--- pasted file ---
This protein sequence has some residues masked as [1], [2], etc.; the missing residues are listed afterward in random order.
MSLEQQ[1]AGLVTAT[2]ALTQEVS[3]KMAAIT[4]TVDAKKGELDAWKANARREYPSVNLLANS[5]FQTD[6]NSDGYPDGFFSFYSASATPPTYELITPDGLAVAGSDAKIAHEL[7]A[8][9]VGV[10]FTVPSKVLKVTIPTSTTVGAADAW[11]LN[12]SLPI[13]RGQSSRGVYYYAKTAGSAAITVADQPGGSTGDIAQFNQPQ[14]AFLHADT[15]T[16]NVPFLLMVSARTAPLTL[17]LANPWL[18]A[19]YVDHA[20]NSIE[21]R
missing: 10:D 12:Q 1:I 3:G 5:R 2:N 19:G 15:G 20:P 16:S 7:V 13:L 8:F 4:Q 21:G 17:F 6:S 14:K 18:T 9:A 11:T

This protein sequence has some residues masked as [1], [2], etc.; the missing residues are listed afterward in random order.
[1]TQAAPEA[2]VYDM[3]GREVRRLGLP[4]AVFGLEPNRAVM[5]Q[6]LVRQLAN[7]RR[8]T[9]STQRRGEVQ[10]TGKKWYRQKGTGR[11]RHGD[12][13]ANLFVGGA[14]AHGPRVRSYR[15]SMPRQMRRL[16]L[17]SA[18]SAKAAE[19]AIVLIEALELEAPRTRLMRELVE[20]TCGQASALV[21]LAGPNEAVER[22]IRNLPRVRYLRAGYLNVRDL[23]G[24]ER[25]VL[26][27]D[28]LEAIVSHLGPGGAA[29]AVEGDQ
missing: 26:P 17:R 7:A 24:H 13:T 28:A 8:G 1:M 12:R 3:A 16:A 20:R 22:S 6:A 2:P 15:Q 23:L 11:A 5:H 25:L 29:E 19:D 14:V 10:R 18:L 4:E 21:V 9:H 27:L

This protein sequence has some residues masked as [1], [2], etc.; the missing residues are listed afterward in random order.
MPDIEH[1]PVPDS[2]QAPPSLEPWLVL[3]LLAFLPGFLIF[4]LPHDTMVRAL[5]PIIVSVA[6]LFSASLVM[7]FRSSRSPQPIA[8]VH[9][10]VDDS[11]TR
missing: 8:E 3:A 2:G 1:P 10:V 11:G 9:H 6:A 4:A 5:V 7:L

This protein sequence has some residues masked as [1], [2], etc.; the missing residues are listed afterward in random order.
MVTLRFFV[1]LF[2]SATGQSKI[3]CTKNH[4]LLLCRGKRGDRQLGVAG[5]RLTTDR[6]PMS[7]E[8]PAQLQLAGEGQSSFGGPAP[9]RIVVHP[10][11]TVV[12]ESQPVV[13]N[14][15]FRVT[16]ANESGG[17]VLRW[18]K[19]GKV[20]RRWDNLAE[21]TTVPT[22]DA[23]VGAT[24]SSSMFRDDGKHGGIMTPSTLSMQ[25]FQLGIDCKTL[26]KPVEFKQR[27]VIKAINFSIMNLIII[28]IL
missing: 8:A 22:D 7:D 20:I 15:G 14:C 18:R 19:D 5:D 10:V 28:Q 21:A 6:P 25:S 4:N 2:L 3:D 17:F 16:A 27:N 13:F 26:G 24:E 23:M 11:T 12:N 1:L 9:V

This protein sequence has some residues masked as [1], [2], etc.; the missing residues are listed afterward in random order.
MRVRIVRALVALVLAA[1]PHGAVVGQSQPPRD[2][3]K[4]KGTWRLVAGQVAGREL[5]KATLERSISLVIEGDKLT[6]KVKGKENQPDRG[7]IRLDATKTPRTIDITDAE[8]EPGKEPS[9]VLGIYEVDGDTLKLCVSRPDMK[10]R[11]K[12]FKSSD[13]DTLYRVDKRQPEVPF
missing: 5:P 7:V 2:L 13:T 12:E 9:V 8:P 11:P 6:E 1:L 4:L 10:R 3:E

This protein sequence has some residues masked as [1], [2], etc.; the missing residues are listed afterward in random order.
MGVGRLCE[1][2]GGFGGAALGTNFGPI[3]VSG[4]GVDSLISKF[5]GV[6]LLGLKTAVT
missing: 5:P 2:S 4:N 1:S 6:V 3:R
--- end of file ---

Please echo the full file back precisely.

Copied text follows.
This protein sequence has some residues masked as [1], [2], etc.; the missing residues are listed afterward in random order.
MSLEQQ[1]AGLVTAT[2]ALTQEVS[3]KMAAIT[4]TVDAKKGELDAWKANARREYPSVNLLANS[5]FQTD[6]NSDGYPDGFFSFYSASATPPTYELITPDGLAVAGSDAKIAHEL[7]A[8][9]VGV[10]FTVPSKVLKVTIPTSTTVGAADAW[11]LN[12]SLPI[13]RGQSSRGVYYYAKTAGSAAITVADQPGGSTGDIAQFNQPQ[14]AFLHADT[15]T[16]NVPFLLMVSARTAPLTL[17]LANPWL[18]A[19]YVDHA[20]NSIE[21]R
missing: 10:D 12:Q 1:I 3:G 5:R 2:N 19:G 15:G 20:P 16:S 7:V 13:L 8:F 4:Q 21:G 17:F 6:S 14:K 18:T 9:A 11:T

This protein sequence has some residues masked as [1], [2], etc.; the missing residues are listed afterward in random order.
[1]TQAAPEA[2]VYDM[3]GREVRRLGLP[4]AVFGLEPNRAVM[5]Q[6]LVRQLAN[7]RR[8]T[9]STQRRGEVQ[10]TGKKWYRQKGTGR[11]RHGD[12][13]ANLFVGGA[14]AHGPRVRSYR[15]SMPRQMRRL[16]L[17]SA[18]SAKAAE[19]AIVLIEALELEAPRTRLMRELVE[20]TCGQASALV[21]LAGPNEAVER[22]IRNLPRVRYLRAGYLNVRDL[23]G[24]ER[25]VL[26][27]D[28]LEAIVSHLGPGGAA[29]AVEGDQ
missing: 26:P 17:R 7:A 24:H 13:T 28:A 8:G 1:M 12:R 3:A 16:A 20:R 22:S 6:A 2:P 15:Q 23:L 11:A 5:H 25:L 29:E 19:D 14:V 10:R 18:L 4:E 21:V 9:H 27:L

This protein sequence has some residues masked as [1], [2], etc.; the missing residues are listed afterward in random order.
MPDIEH[1]PVPDS[2]QAPPSLEPWLVL[3]LLAFLPGFLIF[4]LPHDTMVRAL[5]PIIVSVA[6]LFSASLVM[7]FRSSRSPQPIA[8]VH[9][10]VDDS[11]TR
missing: 8:E 3:A 2:G 1:P 10:V 11:G 9:H 6:A 4:A 5:V 7:L

This protein sequence has some residues masked as [1], [2], etc.; the missing residues are listed afterward in random order.
MVTLRFFV[1]LF[2]SATGQSKI[3]CTKNH[4]LLLCRGKRGDRQLGVAG[5]RLTTDR[6]PMS[7]E[8]PAQLQLAGEGQSSFGGPAP[9]RIVVHP[10][11]TVV[12]ESQPVV[13]N[14][15]FRVT[16]ANESGG[17]VLRW[18]K[19]GKV[20]RRWDNLAE[21]TTVPT[22]DA[23]VGAT[24]SSSMFRDDGKHGGIMTPSTLSMQ[25]FQLGIDCKTL[26]KPVEFKQR[27]VIKAINFSIMNLIII[28]IL
missing: 8:A 22:D 7:D 20:I 15:G 14:C 18:R 19:D 5:D 10:V 28:Q 21:A 6:P 25:S 4:N 2:L 3:D 17:F 16:A 27:N 13:F 26:G 24:E 23:M 11:T 12:N 1:L 9:V

This protein sequence has some residues masked as [1], [2], etc.; the missing residues are listed afterward in random order.
MRVRIVRALVALVLAA[1]PHGAVVGQSQPPRD[2][3]K[4]KGTWRLVAGQVAGREL[5]KATLERSISLVIEGDKLT[6]KVKGKENQPDRG[7]IRLDATKTPRTIDITDAE[8]EPGKEPS[9]VLGIYEVDGDTLKLCVSRPDMK[10]R[11]K[12]FKSSD[13]DTLYRVDKRQPEVPF
missing: 5:P 7:V 2:L 13:T 12:E 9:V 8:P 11:P 6:E 1:L 4:L 10:R 3:E

This protein sequence has some residues masked as [1], [2], etc.; the missing residues are listed afterward in random order.
MGVGRLCE[1][2]GGFGGAALGTNFGPI[3]VSG[4]GVDSLISKF[5]GV[6]LLGLKTAVT
missing: 5:P 2:S 4:N 1:S 6:V 3:R